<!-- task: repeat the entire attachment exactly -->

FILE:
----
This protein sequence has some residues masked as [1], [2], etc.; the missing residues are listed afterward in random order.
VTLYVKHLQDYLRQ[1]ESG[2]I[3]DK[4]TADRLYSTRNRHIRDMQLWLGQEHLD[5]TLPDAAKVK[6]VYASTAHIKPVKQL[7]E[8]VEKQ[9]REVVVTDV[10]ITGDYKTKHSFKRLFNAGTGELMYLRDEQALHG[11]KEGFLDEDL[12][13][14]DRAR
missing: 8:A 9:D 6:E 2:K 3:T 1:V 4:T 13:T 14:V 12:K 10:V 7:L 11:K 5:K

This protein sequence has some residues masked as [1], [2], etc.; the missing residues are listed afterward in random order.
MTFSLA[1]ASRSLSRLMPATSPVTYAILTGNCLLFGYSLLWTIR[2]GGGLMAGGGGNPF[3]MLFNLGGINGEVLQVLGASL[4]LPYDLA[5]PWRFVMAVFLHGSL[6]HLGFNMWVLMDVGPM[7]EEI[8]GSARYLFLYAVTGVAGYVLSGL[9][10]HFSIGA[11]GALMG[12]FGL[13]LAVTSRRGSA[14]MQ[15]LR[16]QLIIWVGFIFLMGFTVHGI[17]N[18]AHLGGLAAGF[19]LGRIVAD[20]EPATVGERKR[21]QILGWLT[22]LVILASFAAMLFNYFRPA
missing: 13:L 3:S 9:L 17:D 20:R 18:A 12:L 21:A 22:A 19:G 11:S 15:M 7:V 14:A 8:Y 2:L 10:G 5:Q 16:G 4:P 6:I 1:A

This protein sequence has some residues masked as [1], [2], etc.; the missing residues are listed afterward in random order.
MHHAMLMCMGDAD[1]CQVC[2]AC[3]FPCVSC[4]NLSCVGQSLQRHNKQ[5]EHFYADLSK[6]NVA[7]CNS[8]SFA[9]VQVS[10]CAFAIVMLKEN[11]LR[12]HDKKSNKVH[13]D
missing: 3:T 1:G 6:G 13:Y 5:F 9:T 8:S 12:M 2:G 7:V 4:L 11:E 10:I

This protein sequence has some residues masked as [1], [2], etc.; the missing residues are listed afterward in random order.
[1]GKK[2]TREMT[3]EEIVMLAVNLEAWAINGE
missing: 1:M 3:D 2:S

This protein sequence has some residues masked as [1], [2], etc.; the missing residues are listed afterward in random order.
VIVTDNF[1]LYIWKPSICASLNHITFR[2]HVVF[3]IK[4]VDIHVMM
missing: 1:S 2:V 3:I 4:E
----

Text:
This protein sequence has some residues masked as [1], [2], etc.; the missing residues are listed afterward in random order.
VTLYVKHLQDYLRQ[1]ESG[2]I[3]DK[4]TADRLYSTRNRHIRDMQLWLGQEHLD[5]TLPDAAKVK[6]VYASTAHIKPVKQL[7]E[8]VEKQ[9]REVVVTDV[10]ITGDYKTKHSFKRLFNAGTGELMYLRDEQALHG[11]KEGFLDEDL[12][13][14]DRAR
missing: 8:A 9:D 6:E 2:K 3:T 1:V 4:T 13:T 14:V 12:K 10:V 7:L 11:K 5:K

This protein sequence has some residues masked as [1], [2], etc.; the missing residues are listed afterward in random order.
MTFSLA[1]ASRSLSRLMPATSPVTYAILTGNCLLFGYSLLWTIR[2]GGGLMAGGGGNPF[3]MLFNLGGINGEVLQVLGASL[4]LPYDLA[5]PWRFVMAVFLHGSL[6]HLGFNMWVLMDVGPM[7]EEI[8]GSARYLFLYAVTGVAGYVLSGL[9][10]HFSIGA[11]GALMG[12]FGL[13]LAVTSRRGSA[14]MQ[15]LR[16]QLIIWVGFIFLMGFTVHGI[17]N[18]AHLGGLAAGF[19]LGRIVAD[20]EPATVGERKR[21]QILGWLT[22]LVILASFAAMLFNYFRPA
missing: 13:L 3:S 9:L 17:D 20:R 18:A 12:L 21:A 22:A 19:G 11:S 15:M 7:V 14:A 8:Y 2:L 10:G 5:Q 16:G 4:P 6:I 1:A

This protein sequence has some residues masked as [1], [2], etc.; the missing residues are listed afterward in random order.
MHHAMLMCMGDAD[1]CQVC[2]AC[3]FPCVSC[4]NLSCVGQSLQRHNKQ[5]EHFYADLSK[6]NVA[7]CNS[8]SFA[9]VQVS[10]CAFAIVMLKEN[11]LR[12]HDKKSNKVH[13]D
missing: 3:T 1:G 6:G 13:Y 5:F 9:T 8:S 12:M 2:G 7:V 4:L 11:E 10:I

This protein sequence has some residues masked as [1], [2], etc.; the missing residues are listed afterward in random order.
[1]GKK[2]TREMT[3]EEIVMLAVNLEAWAINGE
missing: 1:M 3:D 2:S

This protein sequence has some residues masked as [1], [2], etc.; the missing residues are listed afterward in random order.
VIVTDNF[1]LYIWKPSICASLNHITFR[2]HVVF[3]IK[4]VDIHVMM
missing: 1:S 2:V 3:I 4:E